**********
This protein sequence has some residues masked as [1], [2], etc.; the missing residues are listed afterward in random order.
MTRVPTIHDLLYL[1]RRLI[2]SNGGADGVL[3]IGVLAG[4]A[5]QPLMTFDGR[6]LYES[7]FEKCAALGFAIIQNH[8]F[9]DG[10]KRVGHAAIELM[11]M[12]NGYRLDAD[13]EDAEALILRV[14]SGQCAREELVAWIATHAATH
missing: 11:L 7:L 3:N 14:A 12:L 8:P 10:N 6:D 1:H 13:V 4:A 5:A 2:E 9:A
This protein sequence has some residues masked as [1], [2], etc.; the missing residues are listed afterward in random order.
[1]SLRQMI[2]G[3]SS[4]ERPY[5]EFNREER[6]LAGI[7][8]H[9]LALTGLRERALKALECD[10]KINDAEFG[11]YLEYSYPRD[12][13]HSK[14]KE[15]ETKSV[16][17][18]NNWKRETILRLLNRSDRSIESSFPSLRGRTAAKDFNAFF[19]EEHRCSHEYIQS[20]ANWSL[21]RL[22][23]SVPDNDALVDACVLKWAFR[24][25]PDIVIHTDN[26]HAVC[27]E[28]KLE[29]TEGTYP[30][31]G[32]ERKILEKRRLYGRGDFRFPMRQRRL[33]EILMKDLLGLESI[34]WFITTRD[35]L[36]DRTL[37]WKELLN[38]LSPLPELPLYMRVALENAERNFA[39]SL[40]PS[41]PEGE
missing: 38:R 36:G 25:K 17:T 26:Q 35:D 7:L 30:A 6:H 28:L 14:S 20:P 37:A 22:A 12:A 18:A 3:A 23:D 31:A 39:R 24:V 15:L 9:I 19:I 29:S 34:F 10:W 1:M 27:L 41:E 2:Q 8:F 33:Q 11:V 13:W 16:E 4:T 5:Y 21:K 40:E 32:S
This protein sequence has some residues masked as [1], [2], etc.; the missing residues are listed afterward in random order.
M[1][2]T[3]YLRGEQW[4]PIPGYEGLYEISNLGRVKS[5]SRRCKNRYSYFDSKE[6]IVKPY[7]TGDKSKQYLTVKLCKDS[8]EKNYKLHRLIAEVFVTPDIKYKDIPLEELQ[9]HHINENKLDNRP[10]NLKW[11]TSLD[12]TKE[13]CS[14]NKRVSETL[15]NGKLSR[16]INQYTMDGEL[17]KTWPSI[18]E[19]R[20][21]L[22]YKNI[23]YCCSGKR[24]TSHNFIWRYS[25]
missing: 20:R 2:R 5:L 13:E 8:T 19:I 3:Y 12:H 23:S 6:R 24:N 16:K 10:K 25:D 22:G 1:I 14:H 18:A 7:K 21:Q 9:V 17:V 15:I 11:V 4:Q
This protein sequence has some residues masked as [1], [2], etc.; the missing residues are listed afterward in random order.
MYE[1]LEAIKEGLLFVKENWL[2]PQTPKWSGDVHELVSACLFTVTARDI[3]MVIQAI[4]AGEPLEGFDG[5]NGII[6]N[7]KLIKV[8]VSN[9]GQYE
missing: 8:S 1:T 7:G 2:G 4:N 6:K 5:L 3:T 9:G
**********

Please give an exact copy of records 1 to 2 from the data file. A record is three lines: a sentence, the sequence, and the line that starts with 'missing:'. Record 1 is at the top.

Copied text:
This protein sequence has some residues masked as [1], [2], etc.; the missing residues are listed afterward in random order.
MTRVPTIHDLLYL[1]RRLI[2]SNGGADGVL[3]IGVLAG[4]A[5]QPLMTFDGR[6]LYES[7]FEKCAALGFAIIQNH[8]F[9]DG[10]KRVGHAAIELM[11]M[12]NGYRLDAD[13]EDAEALILRV[14]SGQCAREELVAWIATHAATH
missing: 11:L 7:L 3:N 14:A 12:L 8:P 10:N 6:D 1:H 13:V 4:A 5:A 2:E 9:A
This protein sequence has some residues masked as [1], [2], etc.; the missing residues are listed afterward in random order.
[1]SLRQMI[2]G[3]SS[4]ERPY[5]EFNREER[6]LAGI[7][8]H[9]LALTGLRERALKALECD[10]KINDAEFG[11]YLEYSYPRD[12][13]HSK[14]KE[15]ETKSV[16][17][18]NNWKRETILRLLNRSDRSIESSFPSLRGRTAAKDFNAFF[19]EEHRCSHEYIQS[20]ANWSL[21]RL[22][23]SVPDNDALVDACVLKWAFR[24][25]PDIVIHTDN[26]HAVC[27]E[28]KLE[29]TEGTYP[30][31]G[32]ERKILEKRRLYGRGDFRFPMRQRRL[33]EILMKDLLGLESI[34]WFITTRD[35]L[36]DRTL[37]WKELLN[38]LSPLPELPLYMRVALENAERNFA[39]SL[40]PS[41]PEGE
missing: 38:R 36:G 25:K 17:T 26:Q 35:D 7:L 30:A 6:H 28:L 14:S 20:P 37:A 22:A 12:A 18:A 3:A 23:D 31:A 39:R 24:V 15:L 9:I 19:I 29:S 34:F 10:W 1:M 27:L 41:E 2:Q 8:F 33:Q 11:V 13:W 16:E 4:T 5:Y 21:K 40:E 32:S